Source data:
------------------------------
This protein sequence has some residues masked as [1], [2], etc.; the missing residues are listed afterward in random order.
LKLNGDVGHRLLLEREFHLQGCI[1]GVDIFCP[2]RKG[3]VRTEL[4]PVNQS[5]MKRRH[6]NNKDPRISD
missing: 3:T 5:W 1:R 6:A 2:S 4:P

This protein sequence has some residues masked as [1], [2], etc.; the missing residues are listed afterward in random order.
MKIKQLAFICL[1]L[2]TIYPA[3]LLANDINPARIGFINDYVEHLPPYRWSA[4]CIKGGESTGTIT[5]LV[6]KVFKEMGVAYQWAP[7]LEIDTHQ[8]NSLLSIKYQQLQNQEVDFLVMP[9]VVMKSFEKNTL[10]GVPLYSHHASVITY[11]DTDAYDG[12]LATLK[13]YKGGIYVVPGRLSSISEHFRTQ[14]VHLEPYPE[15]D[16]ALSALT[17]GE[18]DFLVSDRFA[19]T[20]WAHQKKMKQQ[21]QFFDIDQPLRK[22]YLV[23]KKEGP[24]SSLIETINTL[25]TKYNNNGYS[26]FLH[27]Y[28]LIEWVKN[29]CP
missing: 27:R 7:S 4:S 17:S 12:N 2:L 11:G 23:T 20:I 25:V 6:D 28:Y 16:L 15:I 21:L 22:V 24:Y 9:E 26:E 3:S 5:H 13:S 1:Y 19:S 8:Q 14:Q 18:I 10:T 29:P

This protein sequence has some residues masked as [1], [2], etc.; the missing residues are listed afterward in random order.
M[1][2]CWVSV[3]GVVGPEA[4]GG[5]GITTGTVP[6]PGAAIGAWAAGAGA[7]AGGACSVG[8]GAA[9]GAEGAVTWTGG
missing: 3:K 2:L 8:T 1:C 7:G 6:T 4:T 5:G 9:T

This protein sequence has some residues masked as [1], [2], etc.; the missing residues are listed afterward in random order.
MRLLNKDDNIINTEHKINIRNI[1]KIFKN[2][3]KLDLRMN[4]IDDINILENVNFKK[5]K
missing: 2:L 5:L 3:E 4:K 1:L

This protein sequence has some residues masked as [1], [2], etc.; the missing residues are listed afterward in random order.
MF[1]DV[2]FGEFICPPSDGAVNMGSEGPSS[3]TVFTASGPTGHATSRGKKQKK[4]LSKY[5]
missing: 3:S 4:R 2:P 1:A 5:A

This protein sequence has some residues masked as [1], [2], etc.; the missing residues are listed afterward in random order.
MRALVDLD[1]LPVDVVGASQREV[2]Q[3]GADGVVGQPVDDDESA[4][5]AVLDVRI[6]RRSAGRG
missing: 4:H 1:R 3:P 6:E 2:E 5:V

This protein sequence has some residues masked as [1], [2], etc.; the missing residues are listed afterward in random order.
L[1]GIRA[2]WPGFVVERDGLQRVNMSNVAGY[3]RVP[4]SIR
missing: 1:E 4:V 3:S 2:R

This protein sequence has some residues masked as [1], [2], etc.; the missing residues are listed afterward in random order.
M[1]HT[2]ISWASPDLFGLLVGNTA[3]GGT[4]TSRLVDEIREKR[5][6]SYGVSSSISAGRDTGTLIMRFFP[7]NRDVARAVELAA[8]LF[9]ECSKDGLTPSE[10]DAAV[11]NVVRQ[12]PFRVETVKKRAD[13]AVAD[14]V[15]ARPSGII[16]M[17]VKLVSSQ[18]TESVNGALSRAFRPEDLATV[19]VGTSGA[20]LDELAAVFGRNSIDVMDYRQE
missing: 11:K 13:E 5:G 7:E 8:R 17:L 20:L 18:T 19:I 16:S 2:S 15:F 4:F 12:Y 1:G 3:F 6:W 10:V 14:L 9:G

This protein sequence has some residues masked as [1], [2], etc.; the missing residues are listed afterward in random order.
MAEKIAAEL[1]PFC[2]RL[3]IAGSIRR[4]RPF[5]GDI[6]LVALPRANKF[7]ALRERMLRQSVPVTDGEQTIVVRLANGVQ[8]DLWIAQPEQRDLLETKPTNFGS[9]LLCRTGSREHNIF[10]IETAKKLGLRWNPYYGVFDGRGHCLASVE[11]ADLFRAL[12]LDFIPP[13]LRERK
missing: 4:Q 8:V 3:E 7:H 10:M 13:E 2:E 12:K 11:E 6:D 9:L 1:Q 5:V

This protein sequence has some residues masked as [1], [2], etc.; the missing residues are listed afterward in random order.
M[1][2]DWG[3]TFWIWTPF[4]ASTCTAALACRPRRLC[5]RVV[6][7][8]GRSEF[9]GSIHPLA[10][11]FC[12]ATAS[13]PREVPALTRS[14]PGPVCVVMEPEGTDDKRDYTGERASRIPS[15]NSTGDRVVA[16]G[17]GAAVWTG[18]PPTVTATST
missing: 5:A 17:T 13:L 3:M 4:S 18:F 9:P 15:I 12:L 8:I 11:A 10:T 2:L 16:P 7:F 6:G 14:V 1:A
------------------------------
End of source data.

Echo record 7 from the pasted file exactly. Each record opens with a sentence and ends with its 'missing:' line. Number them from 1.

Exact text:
This protein sequence has some residues masked as [1], [2], etc.; the missing residues are listed afterward in random order.
L[1]GIRA[2]WPGFVVERDGLQRVNMSNVAGY[3]RVP[4]SIR
missing: 1:E 4:V 3:S 2:R